My name is Emma and I am a Junior Graphic Designer specialising in motion and identity design. I have recently graduated from the Glasgow School of Art – in the midst of a pandemic of all things like c’mon? Gies a break? – and all the while looking for my first job, I have been encouraged to set up this research / writing blog.

After leaving high school, I wasn’t too sure what I wanted to study. I liked art? But I wanted something that would allow me commercial success and, you know, a job. My careers councillor suggested Graphic Design. Designing album artwork and posters for bands and stuff? Cool! I embarked into the semi – adult world of higher education starting with an NC course in Visual Communication at City of Glasgow College before progressing to an HND. These 3 years shaped me massively, not only as a person and being able to venture outside of my home town and meet new people, but as an aspiring designer. From refusing to want anything to do with computers and typography to embracing everything related to design history and theory, I began to wonder where my practice could potentially develop. I always wanted to look “deeper” into a project, I loved the research aspect of design (even though I have been countlessly told off for maybe spending a wee bit too much time on this stage) and the opportunities for conceptual aesthetic development I could draw from every piece of research I came across.

When it was time to go to University, I had always had my sights set on the Glasgow School of Art. I couldn’t tell you why, but I just knew I had to go there. I grew up in a pretty grey town just outside of Glasgow and so always considered the city my home. It made sense for me to study there as I had become inspired by the close knit creative scene and ‘anyone can dae it’ attitude that would otherwise have seemed so daunting in the likes of bigger cities such as London. After a few open days and talks from graduates speaking of studio spaces, collaboration, conceptual design thinking and impressive folios full of larger than life success stories, it was enough for any young starry eyed design student. Sorted. This was my school whether they liked it or not. Thankfully, they did like it.

The next 3 years was exciting, daunting, exhausting but all in all worth it. Aside from meeting great friends and a whole host of fantastically talented and driven classmates, I was taught a lot about my self worth, finding my specialisms, embracing my ideas with confidence (and always with a touch of humility) and the value of learning. Developing new ideas, admitting when you are wrong and putting in the work to better yourself and ultimately your practice became a goal that ran alongside my studio practice. Engaging in student events and societies, and even leading one for a while, helped strengthen my sense of identity as a practising design student. I am grateful for the basic technical skills I was able to develop in College which allowed me to free up more of my time to developing new skills and opportunity for idea exploration and self improvement.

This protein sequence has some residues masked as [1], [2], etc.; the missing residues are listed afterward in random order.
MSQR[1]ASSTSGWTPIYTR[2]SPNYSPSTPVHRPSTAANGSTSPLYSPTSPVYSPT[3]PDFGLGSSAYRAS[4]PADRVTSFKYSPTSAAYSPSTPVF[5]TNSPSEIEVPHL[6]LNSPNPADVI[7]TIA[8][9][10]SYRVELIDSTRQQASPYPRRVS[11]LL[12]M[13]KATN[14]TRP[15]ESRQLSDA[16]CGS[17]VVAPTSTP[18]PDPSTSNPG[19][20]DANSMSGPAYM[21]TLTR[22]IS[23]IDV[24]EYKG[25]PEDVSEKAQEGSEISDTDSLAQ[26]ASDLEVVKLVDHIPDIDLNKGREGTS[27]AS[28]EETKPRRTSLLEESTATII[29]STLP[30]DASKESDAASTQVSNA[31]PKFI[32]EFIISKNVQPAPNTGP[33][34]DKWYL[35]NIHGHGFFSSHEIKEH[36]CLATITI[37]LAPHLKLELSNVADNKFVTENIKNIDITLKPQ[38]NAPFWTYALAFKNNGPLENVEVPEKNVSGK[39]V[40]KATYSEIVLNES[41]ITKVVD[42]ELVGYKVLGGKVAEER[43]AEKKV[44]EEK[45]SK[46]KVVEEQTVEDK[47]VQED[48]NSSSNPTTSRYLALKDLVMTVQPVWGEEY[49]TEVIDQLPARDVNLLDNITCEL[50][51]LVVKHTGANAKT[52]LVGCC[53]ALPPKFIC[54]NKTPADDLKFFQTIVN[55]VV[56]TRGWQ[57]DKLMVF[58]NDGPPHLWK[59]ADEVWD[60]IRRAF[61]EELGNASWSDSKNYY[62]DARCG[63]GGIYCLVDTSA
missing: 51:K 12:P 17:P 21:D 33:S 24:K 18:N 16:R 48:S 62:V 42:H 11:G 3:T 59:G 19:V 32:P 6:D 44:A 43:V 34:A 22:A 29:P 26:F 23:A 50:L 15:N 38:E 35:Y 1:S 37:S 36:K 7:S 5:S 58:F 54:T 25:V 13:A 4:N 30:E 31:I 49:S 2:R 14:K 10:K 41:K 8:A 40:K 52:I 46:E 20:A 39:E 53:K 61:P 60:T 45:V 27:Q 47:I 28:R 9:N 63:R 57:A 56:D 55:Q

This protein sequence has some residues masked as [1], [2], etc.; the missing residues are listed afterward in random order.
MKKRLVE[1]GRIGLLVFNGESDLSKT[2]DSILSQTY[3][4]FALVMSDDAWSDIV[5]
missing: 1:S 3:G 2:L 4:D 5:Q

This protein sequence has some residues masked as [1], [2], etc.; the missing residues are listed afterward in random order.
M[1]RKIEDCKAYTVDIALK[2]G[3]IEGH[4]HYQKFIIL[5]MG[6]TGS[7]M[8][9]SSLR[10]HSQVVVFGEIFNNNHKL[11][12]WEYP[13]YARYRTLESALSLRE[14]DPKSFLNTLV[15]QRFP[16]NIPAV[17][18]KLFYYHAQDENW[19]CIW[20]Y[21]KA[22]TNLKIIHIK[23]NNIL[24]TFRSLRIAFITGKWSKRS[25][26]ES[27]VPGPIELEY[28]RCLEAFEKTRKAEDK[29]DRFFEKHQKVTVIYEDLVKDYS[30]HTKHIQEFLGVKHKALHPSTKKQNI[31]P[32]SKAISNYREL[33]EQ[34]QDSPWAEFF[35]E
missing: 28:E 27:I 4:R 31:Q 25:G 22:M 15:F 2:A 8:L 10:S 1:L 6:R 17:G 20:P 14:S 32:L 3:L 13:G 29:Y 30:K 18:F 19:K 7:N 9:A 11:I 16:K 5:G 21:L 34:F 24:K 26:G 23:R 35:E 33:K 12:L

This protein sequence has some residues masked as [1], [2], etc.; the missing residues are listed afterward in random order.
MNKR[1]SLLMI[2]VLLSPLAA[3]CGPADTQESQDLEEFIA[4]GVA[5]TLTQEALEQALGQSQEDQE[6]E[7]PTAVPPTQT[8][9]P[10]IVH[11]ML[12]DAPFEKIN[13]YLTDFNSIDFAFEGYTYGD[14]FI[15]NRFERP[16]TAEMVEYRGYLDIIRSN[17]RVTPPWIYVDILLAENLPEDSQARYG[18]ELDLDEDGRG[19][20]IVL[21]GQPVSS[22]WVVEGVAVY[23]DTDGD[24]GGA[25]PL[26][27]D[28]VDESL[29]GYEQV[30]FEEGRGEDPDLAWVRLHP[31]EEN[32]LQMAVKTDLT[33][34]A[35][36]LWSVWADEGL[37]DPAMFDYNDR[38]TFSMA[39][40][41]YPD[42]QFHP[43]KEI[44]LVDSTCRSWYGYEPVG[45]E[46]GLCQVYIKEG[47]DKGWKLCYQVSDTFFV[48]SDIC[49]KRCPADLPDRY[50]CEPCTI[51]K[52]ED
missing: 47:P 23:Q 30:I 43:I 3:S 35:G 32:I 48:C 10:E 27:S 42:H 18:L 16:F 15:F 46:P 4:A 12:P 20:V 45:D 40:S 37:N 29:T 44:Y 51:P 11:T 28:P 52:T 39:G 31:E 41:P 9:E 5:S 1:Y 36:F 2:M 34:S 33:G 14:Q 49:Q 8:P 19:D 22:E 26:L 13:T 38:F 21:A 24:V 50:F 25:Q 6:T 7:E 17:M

Graduating was always going to be bittersweet – I just didn’t expect it to be quite this bitter. It truly felt like the rug had been pulled out from under me and after wallowing for a bit (pretty sure I was entitled to it) and struggling with picturing my future, I began to get back to work. Staying up doing work ’til 1am cause you slept in ’til 1pm, class zoom calls and a struggle to fight back the urge to hunt for some bugs for Blathers (Animal Crossing – duh!) soon turned into submitting to start ups and projects aimed at providing creative graduates the exposure and support that would have otherwise been lost through cancellation of degree shows. This sense of community reignited the drive and excitement for the creative industry that had been shattered by Miss ‘Rona.

Eventually, I finished. I submitted to my degree show, I created a portfolio and I came away elated with a 2:1 Bachelor’s in Communication Design. I attended a bizarre final send off quiz / impromptu serenade with my classmates and tutors over zoom and had my exit tutorial.

And now I’m here after being encouraged to engage in a writing practice that puts my thoughts out into the world (God help us all) in order to strengthen my interests in design writing and research. I hope you enjoyed this short biopic, I’m sure it was enthralling, and I hope you stick around and come back to check out what else I’ve rambled about.

Cheers, Emma.

Published by Emma Harvey

I am a Jr Graphic Designer and aspiring design research writer. I enjoy learning about systems and structures of communication and how this can be subverted for the betterment of our world. I also like dogs. Like, a lot...

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